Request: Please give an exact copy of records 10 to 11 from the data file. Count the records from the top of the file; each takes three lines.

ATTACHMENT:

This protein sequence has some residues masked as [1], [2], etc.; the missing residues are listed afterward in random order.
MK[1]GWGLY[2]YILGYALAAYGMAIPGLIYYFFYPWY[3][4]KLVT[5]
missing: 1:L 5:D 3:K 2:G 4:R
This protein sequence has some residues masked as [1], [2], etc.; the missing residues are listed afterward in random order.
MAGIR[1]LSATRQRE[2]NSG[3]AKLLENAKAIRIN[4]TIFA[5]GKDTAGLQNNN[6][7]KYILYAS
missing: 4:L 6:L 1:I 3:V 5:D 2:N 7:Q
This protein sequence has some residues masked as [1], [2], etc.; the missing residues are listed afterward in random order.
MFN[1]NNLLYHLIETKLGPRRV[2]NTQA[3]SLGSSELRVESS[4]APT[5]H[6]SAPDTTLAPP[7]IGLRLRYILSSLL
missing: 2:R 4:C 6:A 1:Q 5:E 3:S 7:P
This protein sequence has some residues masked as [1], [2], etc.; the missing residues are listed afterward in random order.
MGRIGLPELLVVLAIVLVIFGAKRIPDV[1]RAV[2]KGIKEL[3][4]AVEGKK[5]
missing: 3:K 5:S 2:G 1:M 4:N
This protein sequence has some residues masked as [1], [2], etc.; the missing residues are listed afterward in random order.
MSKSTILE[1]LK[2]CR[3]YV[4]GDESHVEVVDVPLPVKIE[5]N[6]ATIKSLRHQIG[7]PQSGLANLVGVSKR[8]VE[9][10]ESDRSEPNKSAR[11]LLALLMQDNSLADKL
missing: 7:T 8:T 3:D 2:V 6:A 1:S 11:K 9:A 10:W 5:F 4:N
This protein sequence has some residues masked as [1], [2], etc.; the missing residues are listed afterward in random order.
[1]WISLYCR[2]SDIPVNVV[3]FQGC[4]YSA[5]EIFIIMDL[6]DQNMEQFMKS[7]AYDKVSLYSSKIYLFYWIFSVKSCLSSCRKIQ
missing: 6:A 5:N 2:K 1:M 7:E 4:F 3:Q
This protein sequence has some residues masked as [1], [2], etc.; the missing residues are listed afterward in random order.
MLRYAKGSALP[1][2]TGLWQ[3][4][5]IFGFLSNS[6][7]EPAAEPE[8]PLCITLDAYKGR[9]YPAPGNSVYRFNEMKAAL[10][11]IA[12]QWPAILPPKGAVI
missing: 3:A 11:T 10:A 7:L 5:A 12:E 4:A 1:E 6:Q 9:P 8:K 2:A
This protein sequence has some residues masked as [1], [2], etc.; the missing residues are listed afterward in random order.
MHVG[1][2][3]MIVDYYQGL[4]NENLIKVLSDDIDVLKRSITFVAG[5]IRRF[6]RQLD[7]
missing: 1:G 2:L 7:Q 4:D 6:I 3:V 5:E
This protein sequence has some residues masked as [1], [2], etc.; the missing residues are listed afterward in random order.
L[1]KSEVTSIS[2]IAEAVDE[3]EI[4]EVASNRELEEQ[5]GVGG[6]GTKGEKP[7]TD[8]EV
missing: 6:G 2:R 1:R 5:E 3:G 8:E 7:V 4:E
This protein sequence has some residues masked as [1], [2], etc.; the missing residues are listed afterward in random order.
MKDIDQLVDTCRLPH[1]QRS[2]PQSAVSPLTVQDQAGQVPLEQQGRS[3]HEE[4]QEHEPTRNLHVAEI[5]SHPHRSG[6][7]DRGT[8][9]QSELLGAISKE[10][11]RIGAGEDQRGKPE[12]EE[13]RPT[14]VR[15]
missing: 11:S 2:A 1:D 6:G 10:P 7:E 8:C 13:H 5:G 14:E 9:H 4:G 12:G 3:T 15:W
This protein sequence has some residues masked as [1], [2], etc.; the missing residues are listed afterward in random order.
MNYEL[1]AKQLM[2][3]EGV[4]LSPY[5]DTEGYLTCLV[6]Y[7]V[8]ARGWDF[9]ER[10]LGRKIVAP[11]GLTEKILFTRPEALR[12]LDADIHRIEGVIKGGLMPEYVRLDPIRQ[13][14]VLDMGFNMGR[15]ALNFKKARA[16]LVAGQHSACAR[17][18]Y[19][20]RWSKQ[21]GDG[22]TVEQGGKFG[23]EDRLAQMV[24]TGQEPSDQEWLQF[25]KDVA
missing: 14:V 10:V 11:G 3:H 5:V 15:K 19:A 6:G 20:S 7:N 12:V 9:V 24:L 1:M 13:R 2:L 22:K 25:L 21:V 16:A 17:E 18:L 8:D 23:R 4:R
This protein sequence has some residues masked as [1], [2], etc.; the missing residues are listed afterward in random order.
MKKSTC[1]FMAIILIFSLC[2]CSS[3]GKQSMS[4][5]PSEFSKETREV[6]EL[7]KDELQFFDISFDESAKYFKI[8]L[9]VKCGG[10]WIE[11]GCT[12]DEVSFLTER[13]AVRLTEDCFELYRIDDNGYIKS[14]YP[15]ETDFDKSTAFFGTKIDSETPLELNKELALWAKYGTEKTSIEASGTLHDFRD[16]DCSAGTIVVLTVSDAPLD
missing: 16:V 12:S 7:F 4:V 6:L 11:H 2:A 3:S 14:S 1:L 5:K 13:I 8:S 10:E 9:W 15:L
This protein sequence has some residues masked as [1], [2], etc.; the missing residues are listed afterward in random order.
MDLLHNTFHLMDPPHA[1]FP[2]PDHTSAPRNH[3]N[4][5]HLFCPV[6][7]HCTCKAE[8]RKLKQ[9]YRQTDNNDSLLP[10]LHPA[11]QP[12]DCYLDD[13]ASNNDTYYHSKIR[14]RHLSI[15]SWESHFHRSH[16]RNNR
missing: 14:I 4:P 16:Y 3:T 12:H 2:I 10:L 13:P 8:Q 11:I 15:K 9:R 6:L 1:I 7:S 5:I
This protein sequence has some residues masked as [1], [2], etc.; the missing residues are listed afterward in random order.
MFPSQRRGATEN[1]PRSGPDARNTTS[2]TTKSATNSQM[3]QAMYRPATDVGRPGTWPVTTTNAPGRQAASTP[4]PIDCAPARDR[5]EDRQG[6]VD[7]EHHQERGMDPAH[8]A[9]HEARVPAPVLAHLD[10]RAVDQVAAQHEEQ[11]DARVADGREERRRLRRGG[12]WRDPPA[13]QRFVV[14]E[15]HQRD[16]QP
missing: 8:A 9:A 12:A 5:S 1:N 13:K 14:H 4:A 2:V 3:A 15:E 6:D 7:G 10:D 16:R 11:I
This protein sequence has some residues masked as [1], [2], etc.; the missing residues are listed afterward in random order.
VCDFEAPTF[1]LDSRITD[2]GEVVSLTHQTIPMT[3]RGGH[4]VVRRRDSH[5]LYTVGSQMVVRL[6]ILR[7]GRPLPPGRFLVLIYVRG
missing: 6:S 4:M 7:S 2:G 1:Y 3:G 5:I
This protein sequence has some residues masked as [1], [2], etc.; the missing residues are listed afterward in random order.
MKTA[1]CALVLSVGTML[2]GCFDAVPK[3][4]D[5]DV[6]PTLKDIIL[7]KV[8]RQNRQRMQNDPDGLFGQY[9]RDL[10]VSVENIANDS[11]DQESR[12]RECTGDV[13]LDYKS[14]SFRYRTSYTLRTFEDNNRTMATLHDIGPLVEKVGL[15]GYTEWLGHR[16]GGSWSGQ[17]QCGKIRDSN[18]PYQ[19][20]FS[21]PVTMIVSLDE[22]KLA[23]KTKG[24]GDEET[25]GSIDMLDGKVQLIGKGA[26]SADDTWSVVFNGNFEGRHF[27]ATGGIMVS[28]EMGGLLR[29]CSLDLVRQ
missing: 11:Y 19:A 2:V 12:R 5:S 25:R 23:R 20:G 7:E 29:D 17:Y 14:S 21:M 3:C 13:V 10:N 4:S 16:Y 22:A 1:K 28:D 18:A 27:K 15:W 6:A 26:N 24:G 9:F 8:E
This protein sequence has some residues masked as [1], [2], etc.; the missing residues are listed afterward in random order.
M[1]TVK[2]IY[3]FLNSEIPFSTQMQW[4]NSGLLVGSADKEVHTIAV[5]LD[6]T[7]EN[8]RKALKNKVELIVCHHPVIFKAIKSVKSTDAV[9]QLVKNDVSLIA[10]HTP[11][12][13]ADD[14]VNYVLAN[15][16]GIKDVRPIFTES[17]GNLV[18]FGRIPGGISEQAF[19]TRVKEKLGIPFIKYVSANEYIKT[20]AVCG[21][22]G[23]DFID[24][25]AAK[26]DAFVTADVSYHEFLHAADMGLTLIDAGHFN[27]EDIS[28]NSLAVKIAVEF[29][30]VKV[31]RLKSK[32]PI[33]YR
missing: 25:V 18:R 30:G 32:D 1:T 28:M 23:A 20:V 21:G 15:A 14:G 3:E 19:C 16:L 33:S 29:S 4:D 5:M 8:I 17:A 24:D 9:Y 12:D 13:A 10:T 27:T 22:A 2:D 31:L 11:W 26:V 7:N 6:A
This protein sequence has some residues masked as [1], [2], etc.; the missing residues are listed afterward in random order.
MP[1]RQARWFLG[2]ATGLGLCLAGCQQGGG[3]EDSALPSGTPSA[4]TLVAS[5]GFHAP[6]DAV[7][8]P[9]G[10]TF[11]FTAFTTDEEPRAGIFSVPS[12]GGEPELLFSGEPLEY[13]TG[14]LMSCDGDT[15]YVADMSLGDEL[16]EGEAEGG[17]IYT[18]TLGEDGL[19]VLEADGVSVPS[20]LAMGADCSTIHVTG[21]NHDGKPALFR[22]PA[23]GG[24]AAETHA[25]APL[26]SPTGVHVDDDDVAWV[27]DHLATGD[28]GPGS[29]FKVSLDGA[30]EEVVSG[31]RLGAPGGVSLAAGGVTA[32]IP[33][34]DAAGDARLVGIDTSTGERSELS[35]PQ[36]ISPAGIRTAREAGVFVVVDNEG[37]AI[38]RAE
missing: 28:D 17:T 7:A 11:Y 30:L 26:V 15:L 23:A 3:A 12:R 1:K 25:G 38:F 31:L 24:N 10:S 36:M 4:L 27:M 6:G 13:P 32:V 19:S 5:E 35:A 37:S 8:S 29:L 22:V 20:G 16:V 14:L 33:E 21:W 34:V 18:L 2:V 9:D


This protein sequence has some residues masked as [1], [2], etc.; the missing residues are listed afterward in random order.
MKDIDQLVDTCRLPH[1]QRS[2]PQSAVSPLTVQDQAGQVPLEQQGRS[3]HEE[4]QEHEPTRNLHVAEI[5]SHPHRSG[6][7]DRGT[8][9]QSELLGAISKE[10][11]RIGAGEDQRGKPE[12]EE[13]RPT[14]VR[15]
missing: 11:S 2:A 1:D 6:G 10:P 7:E 8:C 13:H 5:G 14:E 9:H 4:G 12:G 3:T 15:W
This protein sequence has some residues masked as [1], [2], etc.; the missing residues are listed afterward in random order.
MNYEL[1]AKQLM[2][3]EGV[4]LSPY[5]DTEGYLTCLV[6]Y[7]V[8]ARGWDF[9]ER[10]LGRKIVAP[11]GLTEKILFTRPEALR[12]LDADIHRIEGVIKGGLMPEYVRLDPIRQ[13][14]VLDMGFNMGR[15]ALNFKKARA[16]LVAGQHSACAR[17][18]Y[19][20]RWSKQ[21]GDG[22]TVEQGGKFG[23]EDRLAQMV[24]TGQEPSDQEWLQF[25]KDVA
missing: 14:V 10:V 11:G 3:H 5:V 15:K 19:A 6:G 20:S 7:N 12:V 9:V 24:L 1:M 13:R 2:L 22:K 25:L 21:V 16:A 17:E 18:L 8:D 23:R 4:R